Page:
Occasionally, a jaded game developer gets fed up with harsh industry practices and decides to strike out on their own, starting their own game company to make their own games. This usually involves moving to a cheaper apartment and eating ramen for awhile.
And occasionally, I'd imagine a jaded university researcher gets fed up with stuffy academic bureaucracy and decides to strike out on their own, doing research as a commercial venture. This also involves ramen, unless they manage to secure a grant first.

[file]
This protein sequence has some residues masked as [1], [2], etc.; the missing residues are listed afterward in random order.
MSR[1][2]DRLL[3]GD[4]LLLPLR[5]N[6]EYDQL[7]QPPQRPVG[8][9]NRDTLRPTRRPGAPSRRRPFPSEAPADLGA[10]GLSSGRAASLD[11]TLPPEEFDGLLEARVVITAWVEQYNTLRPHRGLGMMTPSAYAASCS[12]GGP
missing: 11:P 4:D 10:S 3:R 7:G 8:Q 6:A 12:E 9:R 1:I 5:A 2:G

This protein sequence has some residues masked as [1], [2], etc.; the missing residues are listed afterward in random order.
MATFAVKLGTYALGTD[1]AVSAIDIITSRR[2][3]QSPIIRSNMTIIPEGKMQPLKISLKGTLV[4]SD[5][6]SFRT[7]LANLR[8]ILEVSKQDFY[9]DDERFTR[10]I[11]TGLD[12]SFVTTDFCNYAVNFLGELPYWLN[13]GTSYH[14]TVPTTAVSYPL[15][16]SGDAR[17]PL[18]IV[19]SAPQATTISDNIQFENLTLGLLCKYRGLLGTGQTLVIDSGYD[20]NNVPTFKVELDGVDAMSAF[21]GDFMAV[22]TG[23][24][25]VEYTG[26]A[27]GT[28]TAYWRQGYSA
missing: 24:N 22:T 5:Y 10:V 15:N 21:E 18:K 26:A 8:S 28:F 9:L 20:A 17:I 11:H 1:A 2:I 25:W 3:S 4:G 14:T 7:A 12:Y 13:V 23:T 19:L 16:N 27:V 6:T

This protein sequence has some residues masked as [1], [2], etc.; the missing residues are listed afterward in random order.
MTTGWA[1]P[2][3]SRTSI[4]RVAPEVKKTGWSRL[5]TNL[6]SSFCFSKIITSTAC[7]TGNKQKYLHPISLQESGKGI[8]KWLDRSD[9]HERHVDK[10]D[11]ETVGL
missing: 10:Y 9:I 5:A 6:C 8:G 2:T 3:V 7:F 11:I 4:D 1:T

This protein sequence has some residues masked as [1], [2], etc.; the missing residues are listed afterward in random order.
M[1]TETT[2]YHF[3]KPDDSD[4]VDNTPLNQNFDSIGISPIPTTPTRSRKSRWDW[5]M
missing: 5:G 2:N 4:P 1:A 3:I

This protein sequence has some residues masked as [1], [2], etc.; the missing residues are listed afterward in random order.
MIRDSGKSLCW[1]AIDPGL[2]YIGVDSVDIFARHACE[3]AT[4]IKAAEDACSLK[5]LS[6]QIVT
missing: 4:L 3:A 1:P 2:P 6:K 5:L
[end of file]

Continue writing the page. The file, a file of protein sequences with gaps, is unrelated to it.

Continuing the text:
If a teacher decides they've had enough of the system, though, there's not much they can really do. Tutoring, maybe, but it's not really the same. I suppose it's because academic programs are accredited; you could start your own university, but it takes millions of dollars, and there's no easy way to do it "on the cheap" that I can tell.
Not that I'm looking to do any of this, mind you. It's just one of those differences I noticed the other day.